State gives R.I. firm lottery pact HD: GTECH bid $20 million under Control Data's


Concluding a hard-fought bidding process, the state today selected a Rhode Island firm to supply a new computer system for the state lottery at a projected cost of about $61 million over five years.

In a price discrepancy that surprised state officials, GTECH Corp.'s winning bid was more than $20 million below the only other bidder, Control Data Corp., a New Jersey company that currently runs the state lottery's computer system.

"If they can do it at that price and make money, maybe we have to reconsider our place in this business," said Marcel Helou, vice president for sales at Control Data, who was present in Annapolis today when the winning bid was announced. "A $20 million difference over five years in this business is virtually unprecedented."

Two special committees appointed by Gov. William Donald Schaefer separately weighed the proposals on technical and financial merit and both recommended GTECH. State budget Secretary Charles L. Benton Jr. said he would recommend GTECH to the state Board of Public Works for final approval within the next few weeks.

Concerned about negative publicity surrounding the bidding, Benton today stressed that the process had been fair. The bidding has come under intense scrutiny because of the large amount of money and the involvement of highly paid lobbyists representing both companies -- Bruce Bereano for GTECH and Alan M. Rifkin for CDC.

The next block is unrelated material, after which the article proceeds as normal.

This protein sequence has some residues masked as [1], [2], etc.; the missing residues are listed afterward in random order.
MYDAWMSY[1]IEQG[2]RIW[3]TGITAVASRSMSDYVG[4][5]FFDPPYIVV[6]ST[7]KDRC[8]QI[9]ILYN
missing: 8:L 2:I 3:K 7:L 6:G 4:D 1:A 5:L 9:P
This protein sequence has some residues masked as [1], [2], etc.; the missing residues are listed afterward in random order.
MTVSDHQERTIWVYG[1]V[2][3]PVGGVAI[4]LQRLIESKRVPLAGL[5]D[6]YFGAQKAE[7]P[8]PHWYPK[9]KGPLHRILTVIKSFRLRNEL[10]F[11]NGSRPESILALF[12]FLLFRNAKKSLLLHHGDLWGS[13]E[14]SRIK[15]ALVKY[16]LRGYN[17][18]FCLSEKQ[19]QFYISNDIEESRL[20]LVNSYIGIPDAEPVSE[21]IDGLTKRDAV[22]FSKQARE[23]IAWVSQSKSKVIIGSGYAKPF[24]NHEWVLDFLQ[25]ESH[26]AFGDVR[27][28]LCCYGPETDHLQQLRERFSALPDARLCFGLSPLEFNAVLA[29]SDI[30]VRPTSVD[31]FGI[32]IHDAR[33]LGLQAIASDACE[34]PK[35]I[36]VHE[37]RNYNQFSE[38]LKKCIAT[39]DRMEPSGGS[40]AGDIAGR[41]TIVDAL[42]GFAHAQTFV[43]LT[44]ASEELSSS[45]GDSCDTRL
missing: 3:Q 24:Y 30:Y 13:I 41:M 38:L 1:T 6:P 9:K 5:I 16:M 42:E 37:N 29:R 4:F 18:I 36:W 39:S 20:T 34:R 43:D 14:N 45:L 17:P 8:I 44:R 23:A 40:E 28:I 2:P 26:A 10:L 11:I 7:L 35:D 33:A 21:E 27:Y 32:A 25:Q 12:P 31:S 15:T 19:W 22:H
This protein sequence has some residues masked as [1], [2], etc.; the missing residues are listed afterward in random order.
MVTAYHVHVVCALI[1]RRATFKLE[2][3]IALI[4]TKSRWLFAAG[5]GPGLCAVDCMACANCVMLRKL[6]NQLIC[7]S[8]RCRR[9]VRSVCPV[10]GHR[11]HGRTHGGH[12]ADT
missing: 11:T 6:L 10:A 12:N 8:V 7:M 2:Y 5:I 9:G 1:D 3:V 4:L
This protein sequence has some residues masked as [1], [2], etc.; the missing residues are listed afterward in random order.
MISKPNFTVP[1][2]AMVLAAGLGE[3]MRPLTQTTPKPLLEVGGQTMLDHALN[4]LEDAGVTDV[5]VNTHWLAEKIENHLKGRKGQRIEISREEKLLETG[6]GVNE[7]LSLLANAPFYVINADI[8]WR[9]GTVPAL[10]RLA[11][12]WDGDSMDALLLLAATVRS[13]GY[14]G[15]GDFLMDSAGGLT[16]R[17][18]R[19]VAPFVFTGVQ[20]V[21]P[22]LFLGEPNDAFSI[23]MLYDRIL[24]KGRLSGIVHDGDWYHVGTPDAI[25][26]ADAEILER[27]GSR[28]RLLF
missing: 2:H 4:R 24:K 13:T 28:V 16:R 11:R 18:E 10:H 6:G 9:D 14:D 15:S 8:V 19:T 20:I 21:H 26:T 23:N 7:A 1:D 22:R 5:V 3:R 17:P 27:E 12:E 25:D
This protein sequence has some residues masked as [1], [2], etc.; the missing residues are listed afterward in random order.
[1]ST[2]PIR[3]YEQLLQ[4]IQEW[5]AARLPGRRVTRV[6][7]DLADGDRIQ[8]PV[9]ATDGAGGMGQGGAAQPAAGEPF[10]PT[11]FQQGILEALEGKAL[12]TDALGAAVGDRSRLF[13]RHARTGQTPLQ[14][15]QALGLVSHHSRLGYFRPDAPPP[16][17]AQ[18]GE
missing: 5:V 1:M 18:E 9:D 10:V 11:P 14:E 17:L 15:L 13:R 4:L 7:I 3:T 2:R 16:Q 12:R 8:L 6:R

Owen Cole, chairman of First Maryland Bancorp, Schaefer's appointee to chair the committee that reviewed the financial portion of the bids, said, "It was one of the most impartial, careful, thorough processes I have ever been involved in."

Schaefer took what Benton called an "extraordinary" step in November, when he changed the procurement process to include review by Benton as well as the two committees. CDC has filed a bid protest over those changes.

Continuing their battle over lottery contracts that has ranged across dozens of states, GTECH scored slightly higher than CDC on technical merit -- with a rating of 91.65 to 90.15, on a scale of 100.

On price, however, the discrepancy was vastly larger.

GTECH's lowest proposal was for $61.06 million over five years, compared to CDC's best bid of $81.45 million. Each firm submitted three different price proposals. The final price will be negotiated between the state and GTECH, Benton said.

State officials say a new lottery computer will handle more games and boost state revenues.

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